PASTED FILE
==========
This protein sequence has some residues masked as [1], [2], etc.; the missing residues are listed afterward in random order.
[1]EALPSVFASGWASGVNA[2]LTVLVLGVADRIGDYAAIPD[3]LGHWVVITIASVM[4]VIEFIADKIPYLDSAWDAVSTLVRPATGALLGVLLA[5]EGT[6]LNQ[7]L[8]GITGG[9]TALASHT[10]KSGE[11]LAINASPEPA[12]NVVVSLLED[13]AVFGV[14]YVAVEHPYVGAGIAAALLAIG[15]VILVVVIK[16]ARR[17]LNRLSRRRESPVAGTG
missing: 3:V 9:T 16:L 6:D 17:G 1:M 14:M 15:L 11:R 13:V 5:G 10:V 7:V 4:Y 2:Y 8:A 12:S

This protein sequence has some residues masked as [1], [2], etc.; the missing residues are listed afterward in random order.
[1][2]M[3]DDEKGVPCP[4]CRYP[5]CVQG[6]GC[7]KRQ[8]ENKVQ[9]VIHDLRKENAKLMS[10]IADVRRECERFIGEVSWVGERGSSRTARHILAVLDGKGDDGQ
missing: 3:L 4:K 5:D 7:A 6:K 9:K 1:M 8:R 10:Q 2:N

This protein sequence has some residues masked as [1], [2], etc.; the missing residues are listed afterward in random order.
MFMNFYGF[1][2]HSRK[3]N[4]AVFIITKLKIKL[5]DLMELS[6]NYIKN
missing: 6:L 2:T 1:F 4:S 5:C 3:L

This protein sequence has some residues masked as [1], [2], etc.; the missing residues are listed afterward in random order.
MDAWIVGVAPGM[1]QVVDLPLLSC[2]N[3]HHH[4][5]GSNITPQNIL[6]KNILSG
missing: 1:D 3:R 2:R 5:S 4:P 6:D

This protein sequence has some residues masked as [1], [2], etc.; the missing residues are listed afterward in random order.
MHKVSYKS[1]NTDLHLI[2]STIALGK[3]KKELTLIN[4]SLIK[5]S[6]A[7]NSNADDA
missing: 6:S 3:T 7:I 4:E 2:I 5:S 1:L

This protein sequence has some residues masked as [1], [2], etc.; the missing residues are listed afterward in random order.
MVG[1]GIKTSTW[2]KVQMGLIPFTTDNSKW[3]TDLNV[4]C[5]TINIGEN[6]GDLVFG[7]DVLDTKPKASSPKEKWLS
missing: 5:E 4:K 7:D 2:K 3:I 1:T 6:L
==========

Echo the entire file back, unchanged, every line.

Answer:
This protein sequence has some residues masked as [1], [2], etc.; the missing residues are listed afterward in random order.
[1]EALPSVFASGWASGVNA[2]LTVLVLGVADRIGDYAAIPD[3]LGHWVVITIASVM[4]VIEFIADKIPYLDSAWDAVSTLVRPATGALLGVLLA[5]EGT[6]LNQ[7]L[8]GITGG[9]TALASHT[10]KSGE[11]LAINASPEPA[12]NVVVSLLED[13]AVFGV[14]YVAVEHPYVGAGIAAALLAIG[15]VILVVVIK[16]ARR[17]LNRLSRRRESPVAGTG
missing: 3:V 9:T 16:L 6:D 17:G 1:M 14:M 15:L 11:R 13:V 5:G 10:V 7:V 4:Y 2:Y 8:A 12:S

This protein sequence has some residues masked as [1], [2], etc.; the missing residues are listed afterward in random order.
[1][2]M[3]DDEKGVPCP[4]CRYP[5]CVQG[6]GC[7]KRQ[8]ENKVQ[9]VIHDLRKENAKLMS[10]IADVRRECERFIGEVSWVGERGSSRTARHILAVLDGKGDDGQ
missing: 3:L 4:K 5:D 7:A 6:K 9:K 1:M 8:R 10:Q 2:N

This protein sequence has some residues masked as [1], [2], etc.; the missing residues are listed afterward in random order.
MFMNFYGF[1][2]HSRK[3]N[4]AVFIITKLKIKL[5]DLMELS[6]NYIKN
missing: 6:L 2:T 1:F 4:S 5:C 3:L

This protein sequence has some residues masked as [1], [2], etc.; the missing residues are listed afterward in random order.
MDAWIVGVAPGM[1]QVVDLPLLSC[2]N[3]HHH[4][5]GSNITPQNIL[6]KNILSG
missing: 1:D 3:R 2:R 5:S 4:P 6:D

This protein sequence has some residues masked as [1], [2], etc.; the missing residues are listed afterward in random order.
MHKVSYKS[1]NTDLHLI[2]STIALGK[3]KKELTLIN[4]SLIK[5]S[6]A[7]NSNADDA
missing: 6:S 3:T 7:I 4:E 2:I 5:S 1:L

This protein sequence has some residues masked as [1], [2], etc.; the missing residues are listed afterward in random order.
MVG[1]GIKTSTW[2]KVQMGLIPFTTDNSKW[3]TDLNV[4]C[5]TINIGEN[6]GDLVFG[7]DVLDTKPKASSPKEKWLS
missing: 5:E 4:K 7:D 2:K 3:I 1:T 6:L